He "wept" with sadness. Why did he weep? Not because he was despairing about losing Lazarus (like the rest of the people)--he knew he would raise him in just a few moments.

He wept because of his empathy for our tragic state. Death is not "the final stage of growth" (KUBLER-ROSS). It is not nature's beautiful way of recycling people so they go on as flowers and trees (UNITARIAN MINISTER). It is an obscenity, a terrible abnormality that God never designed for human beings. God created humans as personal, spiritual beings who were designed to live forever. Physical death is the horrible and unnatural result of humanity's revolt against God. The tragedy of physical death itself, and the painful separation from loved ones caused by it--all of this broke in upon Jesus and he wept.

" . . . We follow the One who stood and wept at the grave of Lazarus--not surely, because he was grieved that Mary and Martha wept, and sorrowed for their lack of faith (though some thus interpret) but because death, the punishment of sin, is even more horrible in his eyes than in ours. The nature which he had created as God, the nature which he had assumed as Man, lay there before him in its ignominy; a foul smell, food for worms. Though he was to revive it a moment later, he wept at the shame . . . "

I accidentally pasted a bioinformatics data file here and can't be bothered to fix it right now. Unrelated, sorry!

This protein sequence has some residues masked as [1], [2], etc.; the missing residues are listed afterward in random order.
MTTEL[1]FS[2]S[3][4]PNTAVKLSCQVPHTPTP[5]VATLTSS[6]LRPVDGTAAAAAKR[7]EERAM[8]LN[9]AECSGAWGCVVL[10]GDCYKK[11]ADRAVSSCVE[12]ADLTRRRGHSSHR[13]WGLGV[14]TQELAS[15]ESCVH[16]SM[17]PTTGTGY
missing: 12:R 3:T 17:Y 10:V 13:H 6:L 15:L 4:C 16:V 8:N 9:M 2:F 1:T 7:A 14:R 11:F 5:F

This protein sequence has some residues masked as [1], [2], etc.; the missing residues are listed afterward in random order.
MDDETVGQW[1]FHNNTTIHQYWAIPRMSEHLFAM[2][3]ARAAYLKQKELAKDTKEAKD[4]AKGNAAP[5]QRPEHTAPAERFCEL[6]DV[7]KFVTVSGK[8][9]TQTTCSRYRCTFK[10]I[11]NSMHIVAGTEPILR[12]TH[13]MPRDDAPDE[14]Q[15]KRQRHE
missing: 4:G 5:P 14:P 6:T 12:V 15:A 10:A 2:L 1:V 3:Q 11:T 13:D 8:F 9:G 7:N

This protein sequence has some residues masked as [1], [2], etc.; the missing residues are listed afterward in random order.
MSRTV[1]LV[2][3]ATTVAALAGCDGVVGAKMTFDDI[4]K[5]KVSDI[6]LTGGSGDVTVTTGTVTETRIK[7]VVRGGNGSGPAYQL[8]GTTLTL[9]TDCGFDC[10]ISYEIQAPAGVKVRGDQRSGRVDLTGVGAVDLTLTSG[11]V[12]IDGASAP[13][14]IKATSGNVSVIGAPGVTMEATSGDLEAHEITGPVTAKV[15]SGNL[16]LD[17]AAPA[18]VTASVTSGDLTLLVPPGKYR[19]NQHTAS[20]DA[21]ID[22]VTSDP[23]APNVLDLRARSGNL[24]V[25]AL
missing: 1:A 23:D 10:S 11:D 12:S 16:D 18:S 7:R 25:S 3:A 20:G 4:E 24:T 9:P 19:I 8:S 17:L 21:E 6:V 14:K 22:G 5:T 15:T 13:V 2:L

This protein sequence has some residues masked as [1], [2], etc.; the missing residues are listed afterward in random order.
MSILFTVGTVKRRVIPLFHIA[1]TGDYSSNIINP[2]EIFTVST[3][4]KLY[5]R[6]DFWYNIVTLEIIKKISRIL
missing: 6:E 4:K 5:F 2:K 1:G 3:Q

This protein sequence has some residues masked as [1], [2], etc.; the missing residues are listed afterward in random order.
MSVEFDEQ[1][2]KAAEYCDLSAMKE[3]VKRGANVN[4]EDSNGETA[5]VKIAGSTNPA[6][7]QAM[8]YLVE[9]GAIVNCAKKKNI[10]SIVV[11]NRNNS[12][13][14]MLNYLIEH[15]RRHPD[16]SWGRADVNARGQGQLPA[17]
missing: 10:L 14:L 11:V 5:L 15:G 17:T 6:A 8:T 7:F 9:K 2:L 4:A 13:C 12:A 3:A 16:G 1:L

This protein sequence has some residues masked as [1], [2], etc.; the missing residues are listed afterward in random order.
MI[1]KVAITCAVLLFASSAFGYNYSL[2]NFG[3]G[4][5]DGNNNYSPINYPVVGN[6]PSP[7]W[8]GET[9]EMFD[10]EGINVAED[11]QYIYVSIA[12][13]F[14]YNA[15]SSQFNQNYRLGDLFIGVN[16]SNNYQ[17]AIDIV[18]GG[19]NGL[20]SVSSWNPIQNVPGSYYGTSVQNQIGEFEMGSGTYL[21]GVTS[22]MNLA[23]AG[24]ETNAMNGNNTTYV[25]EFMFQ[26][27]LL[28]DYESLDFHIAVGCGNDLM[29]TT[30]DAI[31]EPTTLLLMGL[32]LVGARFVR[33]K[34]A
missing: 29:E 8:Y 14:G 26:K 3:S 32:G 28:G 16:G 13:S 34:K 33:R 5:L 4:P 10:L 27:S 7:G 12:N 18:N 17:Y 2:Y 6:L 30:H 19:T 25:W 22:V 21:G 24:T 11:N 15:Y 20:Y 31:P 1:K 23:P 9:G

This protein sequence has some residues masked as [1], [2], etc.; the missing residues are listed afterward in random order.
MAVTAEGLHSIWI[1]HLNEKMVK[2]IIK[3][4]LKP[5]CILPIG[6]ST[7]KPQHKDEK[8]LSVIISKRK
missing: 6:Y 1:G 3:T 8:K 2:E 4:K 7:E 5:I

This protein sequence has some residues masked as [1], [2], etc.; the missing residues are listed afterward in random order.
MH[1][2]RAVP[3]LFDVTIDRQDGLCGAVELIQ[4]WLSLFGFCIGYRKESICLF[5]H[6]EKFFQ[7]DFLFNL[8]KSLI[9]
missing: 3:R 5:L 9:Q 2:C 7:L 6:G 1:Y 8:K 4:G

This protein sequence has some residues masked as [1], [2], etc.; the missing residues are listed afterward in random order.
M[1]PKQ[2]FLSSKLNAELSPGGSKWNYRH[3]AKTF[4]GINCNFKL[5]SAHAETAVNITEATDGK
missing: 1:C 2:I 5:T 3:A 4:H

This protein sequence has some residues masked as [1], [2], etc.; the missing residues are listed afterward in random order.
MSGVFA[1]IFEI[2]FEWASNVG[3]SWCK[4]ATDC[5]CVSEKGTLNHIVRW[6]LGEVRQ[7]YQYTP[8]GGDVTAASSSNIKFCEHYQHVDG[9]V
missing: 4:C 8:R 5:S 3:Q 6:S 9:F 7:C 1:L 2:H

But what if he had not wept? What if God was unmoved by our condition? What if God is an all-powerful Being who made the universe--but doesn't personally care about what we experience? Because of Jesus, and because he wept, we know that God does care (read Heb. 4:15).

What if he had only wept--and then gone home? God would be like Rabbi Harold Kushner's God in his book When Bad Things Happen To Good People: sad for us, but impotent to do anything about our situation.

"'If God can't make my sickness go away, what good is he? Who needs him?' God does not want you to be sick or crippled. He didn't make you have this problem, and he doesn't want you to go on having it, but he can't make it go away. That is something which is too hard even for God."

"Are you capable of forgiving and loving God even when you have found out that he is not perfect, even when he has let you down and disappointed you . . . Can you learn to love and forgive him despite his limitations, as Job does . . . ?"